The random number generator is rarely the limiting factor in computational science. RNGs are usually quite simple and fast, a few dozen instructions, really. If you are doing anything even remotely complicated in your code with these random numbers, then the bottleneck is there.


At the moment, you aren't tracking the number of times a walk reaches zero or even if a walk reaches zero at any point. Your Move function returns the last position of the walk, so you are only checking whether the 1000th step is zero. You should change Move to store the count of how many times that walk reaches zero. You can then determine the mean and ...


You are only moving in one direction for each axis. coin_x = random.randint(1,2) # Move on x axis if coin_x == HEAD: b[step,0]+=1 elif coin_x == TAIL: b[step,0]-=1 # Move on y axis coin_y = random.randint(1,2) if coin_y == HEAD: b[step,1]+=1 elif coin_y == TAIL: b[step,1]-=1 ```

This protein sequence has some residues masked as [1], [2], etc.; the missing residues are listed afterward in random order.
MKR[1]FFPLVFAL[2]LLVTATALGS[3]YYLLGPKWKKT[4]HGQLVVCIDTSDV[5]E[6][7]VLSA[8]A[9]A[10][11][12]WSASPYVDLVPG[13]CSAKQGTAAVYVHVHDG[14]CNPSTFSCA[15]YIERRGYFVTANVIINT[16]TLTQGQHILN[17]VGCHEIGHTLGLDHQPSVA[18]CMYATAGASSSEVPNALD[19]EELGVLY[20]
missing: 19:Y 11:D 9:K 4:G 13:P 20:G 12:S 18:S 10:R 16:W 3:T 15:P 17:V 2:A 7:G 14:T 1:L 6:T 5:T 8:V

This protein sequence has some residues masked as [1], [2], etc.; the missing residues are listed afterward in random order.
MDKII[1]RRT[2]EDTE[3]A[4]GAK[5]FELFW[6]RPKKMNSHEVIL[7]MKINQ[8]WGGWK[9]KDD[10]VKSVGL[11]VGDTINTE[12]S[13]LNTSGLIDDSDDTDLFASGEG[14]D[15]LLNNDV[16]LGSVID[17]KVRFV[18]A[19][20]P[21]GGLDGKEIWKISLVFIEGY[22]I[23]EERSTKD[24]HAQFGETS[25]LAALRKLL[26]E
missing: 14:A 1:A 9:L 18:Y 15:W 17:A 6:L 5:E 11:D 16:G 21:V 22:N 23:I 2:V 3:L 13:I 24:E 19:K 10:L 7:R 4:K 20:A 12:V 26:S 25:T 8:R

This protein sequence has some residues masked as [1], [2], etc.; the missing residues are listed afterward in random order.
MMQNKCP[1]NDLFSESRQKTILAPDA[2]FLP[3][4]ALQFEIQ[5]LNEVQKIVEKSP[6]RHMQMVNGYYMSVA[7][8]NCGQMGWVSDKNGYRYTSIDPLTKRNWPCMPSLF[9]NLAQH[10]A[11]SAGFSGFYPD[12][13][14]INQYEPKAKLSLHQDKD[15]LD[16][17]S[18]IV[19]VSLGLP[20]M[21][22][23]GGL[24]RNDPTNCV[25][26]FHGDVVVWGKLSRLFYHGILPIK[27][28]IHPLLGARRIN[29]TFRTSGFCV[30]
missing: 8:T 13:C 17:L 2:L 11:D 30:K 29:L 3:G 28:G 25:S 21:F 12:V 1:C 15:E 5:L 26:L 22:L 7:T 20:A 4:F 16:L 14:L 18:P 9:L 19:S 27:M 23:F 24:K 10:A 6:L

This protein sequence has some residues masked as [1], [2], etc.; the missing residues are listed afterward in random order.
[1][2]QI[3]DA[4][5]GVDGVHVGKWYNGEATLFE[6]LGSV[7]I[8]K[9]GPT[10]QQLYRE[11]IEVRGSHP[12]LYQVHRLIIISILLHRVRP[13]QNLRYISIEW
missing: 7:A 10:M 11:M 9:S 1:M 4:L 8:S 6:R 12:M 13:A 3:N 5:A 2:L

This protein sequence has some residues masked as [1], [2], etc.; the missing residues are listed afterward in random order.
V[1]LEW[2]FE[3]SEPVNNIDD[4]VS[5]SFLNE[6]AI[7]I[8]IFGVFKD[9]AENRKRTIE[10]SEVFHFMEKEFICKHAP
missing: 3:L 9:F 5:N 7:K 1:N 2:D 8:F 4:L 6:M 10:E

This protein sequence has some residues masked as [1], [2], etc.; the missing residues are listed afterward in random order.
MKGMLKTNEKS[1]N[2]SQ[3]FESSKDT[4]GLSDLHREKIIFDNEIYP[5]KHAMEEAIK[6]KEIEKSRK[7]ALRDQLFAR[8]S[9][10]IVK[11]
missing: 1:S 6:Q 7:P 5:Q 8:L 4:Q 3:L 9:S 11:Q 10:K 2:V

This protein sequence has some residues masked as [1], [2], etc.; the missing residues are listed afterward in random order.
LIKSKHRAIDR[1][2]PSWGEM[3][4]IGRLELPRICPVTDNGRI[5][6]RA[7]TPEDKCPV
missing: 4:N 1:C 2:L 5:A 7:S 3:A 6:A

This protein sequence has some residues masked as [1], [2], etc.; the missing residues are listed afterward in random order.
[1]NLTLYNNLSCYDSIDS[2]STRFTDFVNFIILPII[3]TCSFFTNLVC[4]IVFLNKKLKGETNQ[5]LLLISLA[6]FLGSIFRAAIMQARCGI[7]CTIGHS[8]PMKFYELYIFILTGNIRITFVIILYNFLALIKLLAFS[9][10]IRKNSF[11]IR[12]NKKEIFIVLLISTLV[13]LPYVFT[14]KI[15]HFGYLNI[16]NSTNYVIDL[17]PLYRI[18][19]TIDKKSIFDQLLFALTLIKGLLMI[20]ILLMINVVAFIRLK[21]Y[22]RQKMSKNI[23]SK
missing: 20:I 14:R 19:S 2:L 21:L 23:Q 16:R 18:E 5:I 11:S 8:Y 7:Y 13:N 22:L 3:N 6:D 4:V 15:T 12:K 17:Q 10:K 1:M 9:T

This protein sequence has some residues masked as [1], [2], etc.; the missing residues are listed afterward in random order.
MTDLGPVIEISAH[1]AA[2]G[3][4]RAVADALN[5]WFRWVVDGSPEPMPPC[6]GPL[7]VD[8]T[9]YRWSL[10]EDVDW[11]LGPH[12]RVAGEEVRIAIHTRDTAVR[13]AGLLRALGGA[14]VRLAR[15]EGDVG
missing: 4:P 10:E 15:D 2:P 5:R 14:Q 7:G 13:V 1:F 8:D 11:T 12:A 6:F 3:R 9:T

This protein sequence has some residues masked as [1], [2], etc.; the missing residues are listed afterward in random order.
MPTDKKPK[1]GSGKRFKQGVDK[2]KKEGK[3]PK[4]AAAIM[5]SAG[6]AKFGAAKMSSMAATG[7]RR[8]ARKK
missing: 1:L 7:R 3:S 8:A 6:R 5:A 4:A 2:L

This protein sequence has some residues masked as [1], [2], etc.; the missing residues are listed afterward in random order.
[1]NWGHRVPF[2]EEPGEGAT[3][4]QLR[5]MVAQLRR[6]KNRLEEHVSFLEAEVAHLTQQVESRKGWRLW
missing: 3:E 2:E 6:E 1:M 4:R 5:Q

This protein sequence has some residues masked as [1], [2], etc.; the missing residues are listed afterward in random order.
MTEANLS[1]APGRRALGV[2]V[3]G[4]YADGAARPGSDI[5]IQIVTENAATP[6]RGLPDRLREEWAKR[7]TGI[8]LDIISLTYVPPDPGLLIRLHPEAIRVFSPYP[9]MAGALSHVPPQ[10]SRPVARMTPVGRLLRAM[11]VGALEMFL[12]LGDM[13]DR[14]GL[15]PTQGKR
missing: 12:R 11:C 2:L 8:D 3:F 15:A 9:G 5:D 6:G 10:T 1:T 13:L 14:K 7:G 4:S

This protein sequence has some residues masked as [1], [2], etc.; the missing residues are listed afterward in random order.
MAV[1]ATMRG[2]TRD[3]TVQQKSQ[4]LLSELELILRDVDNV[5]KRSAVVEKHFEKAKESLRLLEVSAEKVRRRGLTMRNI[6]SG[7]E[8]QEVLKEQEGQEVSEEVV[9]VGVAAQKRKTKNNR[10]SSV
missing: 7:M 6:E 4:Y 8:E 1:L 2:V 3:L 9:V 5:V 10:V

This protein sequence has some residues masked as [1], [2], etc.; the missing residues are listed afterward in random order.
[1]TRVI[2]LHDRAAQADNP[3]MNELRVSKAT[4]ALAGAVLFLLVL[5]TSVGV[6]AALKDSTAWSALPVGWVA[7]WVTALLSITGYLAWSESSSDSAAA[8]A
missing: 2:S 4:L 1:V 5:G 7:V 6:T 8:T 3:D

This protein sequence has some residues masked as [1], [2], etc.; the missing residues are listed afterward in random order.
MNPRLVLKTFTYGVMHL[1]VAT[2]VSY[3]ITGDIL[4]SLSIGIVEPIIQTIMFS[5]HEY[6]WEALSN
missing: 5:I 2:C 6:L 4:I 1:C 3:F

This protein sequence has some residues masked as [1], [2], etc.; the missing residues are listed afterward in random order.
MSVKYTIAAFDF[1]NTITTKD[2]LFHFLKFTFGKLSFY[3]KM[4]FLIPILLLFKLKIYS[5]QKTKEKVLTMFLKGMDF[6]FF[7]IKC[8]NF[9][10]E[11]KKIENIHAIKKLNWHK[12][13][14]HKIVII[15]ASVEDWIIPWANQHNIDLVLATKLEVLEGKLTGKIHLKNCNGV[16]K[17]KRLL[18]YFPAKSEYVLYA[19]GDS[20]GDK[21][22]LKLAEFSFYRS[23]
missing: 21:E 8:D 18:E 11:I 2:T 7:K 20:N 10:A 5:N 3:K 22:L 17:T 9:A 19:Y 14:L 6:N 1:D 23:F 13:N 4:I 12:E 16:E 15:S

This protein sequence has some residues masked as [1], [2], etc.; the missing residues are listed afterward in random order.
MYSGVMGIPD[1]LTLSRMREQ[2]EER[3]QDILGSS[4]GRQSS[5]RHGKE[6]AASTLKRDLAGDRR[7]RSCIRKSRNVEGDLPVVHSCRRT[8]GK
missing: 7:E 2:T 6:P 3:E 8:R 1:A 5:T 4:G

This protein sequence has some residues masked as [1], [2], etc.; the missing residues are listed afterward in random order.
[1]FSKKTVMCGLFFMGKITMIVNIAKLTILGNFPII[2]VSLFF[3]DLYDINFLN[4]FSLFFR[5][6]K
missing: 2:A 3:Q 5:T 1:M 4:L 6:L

I fixed the compilation issues in the Roulattice package you mentioned and it now compiles and seems to do stuff. Most of the issues were easily solvable, though there's an uninitialized memory error that occurs if you don't use the -torsion flag. Run it like below. ./roulattice -tetra_saw1 50 -num 1000 -torsion The updated repo is available on my Github at:...

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